The Bereber kindergarten

The Berber / Women's nursery in the High Atlas.
The center that allows older girls to continue studying.


Living conditions in the Moroccan High Atlas are very harsh, especially harsh for women. The summits are covered with snow and soon the elevation will drop. The mountain Berber populations prepare for the cold and the tasks multiply. At this time the thermometers do not exceed 10 degrees Celsius during the day and in the winter they will reach 6 negative degrees. The stoves are the only sources of heating in the houses and the already heavy work in the field, to the collection of water from the river (the towns lack sanitation) is now added the collection of firewood to feed them, a task that women take care. Firewood in winter has more value than bread and all houses have a place next to the house to store it. For Aicha, the worst of winter is mud, because it does not allow them to leave the house.


Ait Yakoub is one of those towns, located between the mountains in the province of Midelt, it belongs to the Berber or Amazihg ethnic group, as it is called in their language, and they have their own culture and language. In the Berber culture, the man is the sole family head and exercises control over the rest, but the woman bears the weight of the house, work and family. They are the first to get up, prepare the children and the house, go to work in the fields with the man and return to continue taking care of the family. On them also falls the responsibility of maintaining the honor of the family, acting in a predetermined way in the codes of conduct of the ethnic group and being a faithful and fruitful wife. The bar is very high and social pressure demands a continuous effort.


They are chasing that weight from childhood, not only for the early work helping the mother, for the patriarch they pose a danger to the loss of family honor and it is difficult to allow them to move away from home to finish their studies.
La Moudawana is the family code of Moroccan law. Addresses issues related to marriage, divorce, polygamy, inheritance, and child custody. Thanks to increased international attention to women's rights, an Action Plan for the Integration of Women in Development was created in Morocco. In 2003 King Mohamed VI formed a commission to reform a law advantageous to men and thus free women from social injustices. The reforms were approved by parliament in 2004 and supported by international institutions despite leaving the door open to exceptional justifications, such as polygamy of the man if all parties consent to take a second wife and if he can support the two families.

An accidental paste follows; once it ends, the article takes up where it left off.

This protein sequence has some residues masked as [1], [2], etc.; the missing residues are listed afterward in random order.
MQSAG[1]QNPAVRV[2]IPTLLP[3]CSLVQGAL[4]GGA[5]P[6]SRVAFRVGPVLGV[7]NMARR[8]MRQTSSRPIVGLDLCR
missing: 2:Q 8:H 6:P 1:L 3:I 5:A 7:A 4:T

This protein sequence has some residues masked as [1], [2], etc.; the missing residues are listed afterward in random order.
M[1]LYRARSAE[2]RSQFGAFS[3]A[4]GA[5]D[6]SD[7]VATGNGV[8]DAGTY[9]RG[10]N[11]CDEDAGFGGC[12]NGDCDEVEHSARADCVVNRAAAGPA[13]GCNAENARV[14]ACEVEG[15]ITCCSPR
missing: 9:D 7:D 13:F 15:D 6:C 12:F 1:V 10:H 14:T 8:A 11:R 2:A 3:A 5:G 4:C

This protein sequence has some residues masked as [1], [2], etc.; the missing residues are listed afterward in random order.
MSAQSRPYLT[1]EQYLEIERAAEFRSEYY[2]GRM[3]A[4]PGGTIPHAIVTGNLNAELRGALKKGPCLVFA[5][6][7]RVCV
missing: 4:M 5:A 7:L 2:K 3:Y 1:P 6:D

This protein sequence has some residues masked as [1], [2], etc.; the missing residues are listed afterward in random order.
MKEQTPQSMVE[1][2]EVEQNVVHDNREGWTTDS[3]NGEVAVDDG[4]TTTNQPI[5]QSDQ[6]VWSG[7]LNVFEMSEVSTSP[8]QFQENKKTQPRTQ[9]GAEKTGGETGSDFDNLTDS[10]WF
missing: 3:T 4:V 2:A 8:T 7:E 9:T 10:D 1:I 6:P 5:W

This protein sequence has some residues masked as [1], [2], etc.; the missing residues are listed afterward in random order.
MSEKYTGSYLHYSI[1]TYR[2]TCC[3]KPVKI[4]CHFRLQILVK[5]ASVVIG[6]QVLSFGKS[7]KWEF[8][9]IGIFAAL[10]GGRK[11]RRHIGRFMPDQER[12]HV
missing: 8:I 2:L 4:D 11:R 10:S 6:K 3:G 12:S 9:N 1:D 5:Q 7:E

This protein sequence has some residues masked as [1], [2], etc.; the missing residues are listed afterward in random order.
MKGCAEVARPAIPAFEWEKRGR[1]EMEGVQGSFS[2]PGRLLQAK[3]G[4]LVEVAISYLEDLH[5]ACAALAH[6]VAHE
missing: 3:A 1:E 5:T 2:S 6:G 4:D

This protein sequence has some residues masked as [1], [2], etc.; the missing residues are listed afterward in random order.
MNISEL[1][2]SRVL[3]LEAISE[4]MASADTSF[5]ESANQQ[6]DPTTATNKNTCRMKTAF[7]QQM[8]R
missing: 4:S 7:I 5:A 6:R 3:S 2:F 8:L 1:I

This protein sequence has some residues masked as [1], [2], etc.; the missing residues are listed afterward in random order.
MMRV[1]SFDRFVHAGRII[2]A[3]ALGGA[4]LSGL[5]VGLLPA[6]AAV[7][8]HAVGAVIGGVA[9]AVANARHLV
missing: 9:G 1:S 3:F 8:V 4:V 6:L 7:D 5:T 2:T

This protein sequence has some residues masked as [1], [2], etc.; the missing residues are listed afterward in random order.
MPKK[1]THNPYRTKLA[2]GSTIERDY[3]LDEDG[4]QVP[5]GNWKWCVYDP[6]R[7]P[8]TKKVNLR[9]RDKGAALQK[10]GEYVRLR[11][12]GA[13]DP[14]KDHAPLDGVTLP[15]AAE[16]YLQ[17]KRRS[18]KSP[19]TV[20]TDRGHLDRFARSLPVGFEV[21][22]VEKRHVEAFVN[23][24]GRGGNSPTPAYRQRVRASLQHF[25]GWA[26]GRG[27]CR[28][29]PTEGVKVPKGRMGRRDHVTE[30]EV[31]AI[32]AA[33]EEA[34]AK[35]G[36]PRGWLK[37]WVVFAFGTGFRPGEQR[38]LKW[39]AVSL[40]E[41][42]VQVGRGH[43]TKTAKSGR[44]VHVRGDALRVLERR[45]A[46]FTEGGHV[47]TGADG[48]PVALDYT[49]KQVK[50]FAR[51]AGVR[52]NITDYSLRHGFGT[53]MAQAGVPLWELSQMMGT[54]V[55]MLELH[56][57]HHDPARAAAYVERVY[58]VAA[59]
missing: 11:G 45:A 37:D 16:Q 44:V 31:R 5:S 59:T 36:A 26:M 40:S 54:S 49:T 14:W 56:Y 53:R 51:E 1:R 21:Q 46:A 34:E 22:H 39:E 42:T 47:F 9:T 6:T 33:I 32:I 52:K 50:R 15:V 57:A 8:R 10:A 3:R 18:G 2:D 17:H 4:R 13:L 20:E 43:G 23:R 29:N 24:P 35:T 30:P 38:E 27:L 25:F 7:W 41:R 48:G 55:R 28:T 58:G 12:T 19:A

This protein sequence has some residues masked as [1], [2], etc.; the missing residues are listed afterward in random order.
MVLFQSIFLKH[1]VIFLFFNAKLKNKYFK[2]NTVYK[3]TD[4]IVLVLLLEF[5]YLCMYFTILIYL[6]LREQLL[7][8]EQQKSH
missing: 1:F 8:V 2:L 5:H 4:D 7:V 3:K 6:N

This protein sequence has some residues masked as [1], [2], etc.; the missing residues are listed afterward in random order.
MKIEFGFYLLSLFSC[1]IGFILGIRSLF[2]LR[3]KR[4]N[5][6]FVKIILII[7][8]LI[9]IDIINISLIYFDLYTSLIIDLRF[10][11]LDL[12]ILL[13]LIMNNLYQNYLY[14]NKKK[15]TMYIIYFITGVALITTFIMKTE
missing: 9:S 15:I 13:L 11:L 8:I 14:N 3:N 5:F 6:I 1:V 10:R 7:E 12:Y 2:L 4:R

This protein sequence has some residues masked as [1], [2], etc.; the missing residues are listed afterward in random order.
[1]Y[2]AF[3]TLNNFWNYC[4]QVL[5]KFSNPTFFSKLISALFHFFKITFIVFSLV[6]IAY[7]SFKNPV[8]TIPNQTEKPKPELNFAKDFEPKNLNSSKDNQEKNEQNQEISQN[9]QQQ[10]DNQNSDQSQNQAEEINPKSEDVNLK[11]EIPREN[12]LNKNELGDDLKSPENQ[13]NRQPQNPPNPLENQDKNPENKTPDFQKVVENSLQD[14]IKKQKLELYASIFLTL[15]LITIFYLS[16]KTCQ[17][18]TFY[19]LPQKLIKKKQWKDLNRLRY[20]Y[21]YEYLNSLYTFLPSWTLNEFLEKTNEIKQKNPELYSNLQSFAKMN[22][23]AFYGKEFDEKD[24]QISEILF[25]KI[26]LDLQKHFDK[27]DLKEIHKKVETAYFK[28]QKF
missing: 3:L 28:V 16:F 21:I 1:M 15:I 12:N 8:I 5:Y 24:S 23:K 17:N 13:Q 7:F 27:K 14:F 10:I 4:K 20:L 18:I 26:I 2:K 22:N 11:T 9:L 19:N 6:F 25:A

The new law grants women the freedom to choose a husband, raises the age of marriage to 18 years, ends the imposed marriages, grants the woman the right to request a divorce, and prohibits rejection by which the husband he could return the woman to her parents' house and obtain compensation.


Thirteen years have passed since the reforms and the changes are not reflected in rural society. The lack of knowledge of the law and the poor application of the rule by the courts, allow polygamy, marriages with minors to continue to exist, and women have hardly improved their conditions. A change in the judicial system and in the penal code is necessary to adapt it to the new Moudawana. It was not until last spring that a law against gender violence was passed. The organization Amnesty International has expressed its concern at the absence of exhaustive definitions of the forms of violence, the perpetuation of derogatory gender stereotypes and the fact that they do not resolve the obstacles that victims encounter in accessing justice.


Time has shown that the changes have been superficial and that we have not believed in a complete and real reform. The strong sense of traditionalism and the lack of determination of the public bodies mean that awareness campaigns do not end with gender inequalities in Morocco.


In Ait Yakoub the association El Bassma has rented a house and turned it into a nursery. With this initiative they have managed to free the girls from the task of taking care of their little siblings while their mothers work and thus be able to continue their studies. The house opened its doors last November and at the moment they are trying to gain the trust of the local inhabitants. The small school and kindergarten now have 30 children from 20 local families and will serve as a door to start other projects to improve the lives of the women in the village.

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